An interview with Destroy Boys
A lot of cool shit has gone down since the last time we had Destroy Boys in for a chat. Their nuanced third album, for one, was released a couple of weeks ago on Hopeless Records, produced by the renowned Will Yip. Open Mouth, Open Heart is both vulnerable and in-your-face; bursting with Riot Grrrl attitude it’s a very worthy addition to their outstanding disgography. We sit down with Violet Mayugba and Alexia Roditis to take a breath and chat about the record and their work with Fender Player Plus.
Header Photo: ASH GELLMAN
Words: Renette van der Merwe
You released your third album a few weeks ago. What has the response been to Open Mouth, Open Heart?
Alexia: The response has been so wonderful so far! People are really digging it. I’ve heard some criticism because it’s “not like our old stuff.” Kind of a silly complaint because like, if you want to hear our old stuff…go listen to it? I personally would be so bored of my own music if it stayed the same over six years. Overall though people appreciate the intense topics and dynamics of the new stuff. I’m so happy it’s out!
Vi: It’s funny hearing the “old stuff” hot take because we are so young that it barely feels like our career has even started. OMOH will eventually be “old stuff” too.
It’s your first record on Hopeless and so we’re curious to know if the approach to putting this one out – albeit from your side or the label’s – was any different to the albums that came before?
Alexia: Yes it was super different actually. We had a lot more time to record the record and more time to plan its release. Before we’d usually record the album in 1-4 days, and release it within the day, week, or month. It’s been really nice taking more time to work on the album itself and the art, layout, etc.
“I appreciate Fender because of their inclusion of women “
Did it feel like a rite of passage to work with Will Yip on this one?
Alexia: Definitely. He’s such a rockstar. It was a complete honor to work with him and get to know his style. Will’s worked with so many great artists, I am super happy to be included in his roster <3
Vi: Will brought a flair and refinery to the album that we’ve been consistently searching for throughout our career. He really naturally fit into our existing band dynamic and made us feel comfortable to explore throughout the entire recording process.
Something that elevated the record for us, was the incorporation of Spanish. Why was it important for you to include those songs?
Alexia: It’s important to me because my dad is from Argentina and I’ve grown up speaking spanish. I used Spanish for both of the songs because it makes sense contextually, but I’ve also always wanted to release DB music in Spanish! We have so many Latin American and Spanish speaking fans that this is a sort of nod to them of “Te veo, y si quiero venir de gira a tu país” (I see you, and I want to come tour in your country). It bothers me that mainstream rock music is pretty much all in English, so this is my first contribution to expanding those horizons. I will be writing more songs in Spanish in the future for sure.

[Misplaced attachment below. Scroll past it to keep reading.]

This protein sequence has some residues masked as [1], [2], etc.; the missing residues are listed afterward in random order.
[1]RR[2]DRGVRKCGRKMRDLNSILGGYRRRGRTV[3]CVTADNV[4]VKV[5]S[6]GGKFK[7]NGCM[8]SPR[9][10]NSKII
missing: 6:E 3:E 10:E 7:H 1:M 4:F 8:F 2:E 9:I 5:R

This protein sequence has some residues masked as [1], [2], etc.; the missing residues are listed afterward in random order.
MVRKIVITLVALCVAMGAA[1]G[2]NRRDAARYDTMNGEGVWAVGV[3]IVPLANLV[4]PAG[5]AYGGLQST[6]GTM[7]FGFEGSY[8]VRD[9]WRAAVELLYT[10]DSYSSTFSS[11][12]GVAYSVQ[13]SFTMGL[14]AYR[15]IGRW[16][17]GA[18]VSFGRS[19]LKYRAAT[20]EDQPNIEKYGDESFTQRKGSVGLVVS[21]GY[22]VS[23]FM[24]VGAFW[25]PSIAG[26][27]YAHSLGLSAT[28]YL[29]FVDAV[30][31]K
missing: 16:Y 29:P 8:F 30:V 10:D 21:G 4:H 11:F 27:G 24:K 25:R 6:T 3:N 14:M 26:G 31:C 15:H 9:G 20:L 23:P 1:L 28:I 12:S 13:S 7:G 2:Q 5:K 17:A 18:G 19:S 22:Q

Swerving away from the album for a moment, you worked alongside Fender on the launch of their Player Plus Series, right? What was that experience like and what did it mean to you, as an artist, to be involved?
Alexia: It was so tight!!! It was awesome and we were honored to be asked to launch the series. The Player Plus is a killer guitar too. I appreciate Fender because of their inclusion of women and that they have relatively affordable professional level guitars, so more people can get into playing.
Vi: Fender’s personnel are so welcoming and kind (shoutout Jason Klein!). As someone whose dad grew up playing Fender guitars and as someone who learned to play on a Fender, working with them for their new release felt like a massive highlight of our career. Being able to call my dad and tell him the news was a huge moment for me. He cried!
What’s next for Destroy Boys?
Alexia: Aside from the record release, we have some more videos and whatnot connected to that which will roll out slowly. And we’re going on tour in the US in November and December!!! I’m so excited for that.
What’s the first album you owned?
Alexia: My brother gave me In An Aeroplane Over the Sea by Neutral Milk Hotel, and I believe that was the first album I owned.
Vi: My parents had a ton of music, but the first album I ever bought on my own was Black Flag’s Wasted comp.
What’s the last album you purchased / streamed?
Alexia: Knocked Loose’s new EP A Tear in the Fabric of Life. Banger. I listened to Juto’s discography recently too.
Vi: Power Trip’s Opening Fire.
An album that never gets old?
Alexia: In Utero and Nevermind
Vi: Living in Darkness by Agent Orange.
One album you’d absolutely shred on your Fender Player Plus?
Alexia: Mannequin Pussy’s Perfect EP
Vi: The Muffs’ Happy Birthday to Me
Is there a record that has extreme sentimental value to you?
Alexia: FIDLAR’s self-titled album means a lot to me. It reminds me of my life a few years ago, and I can still find myself screaming to it today.
Vi: Insomniac, because of course. Essential album.
Settle the argument
Vinyl or Spotify?
Alexia: Spotify. I don’t care if people think I’m “gen z” or whatever. Vinyl is expensive, and I could never afford records or even a record player growing up. So I didn’t get into it. I like how it sounds, but I don’t participate. Although I hate that Spotify doesn’t pay artists enough, I appreciate how accessible music is through it. I’ve found so many amazing songs and artists through their radios and recommended playlists. It’s pretty sick.
Vi: For me, it depends on the day. I find that Spotify is more accessible, but if I have time to sit down and listen to a record, I’ll do that.
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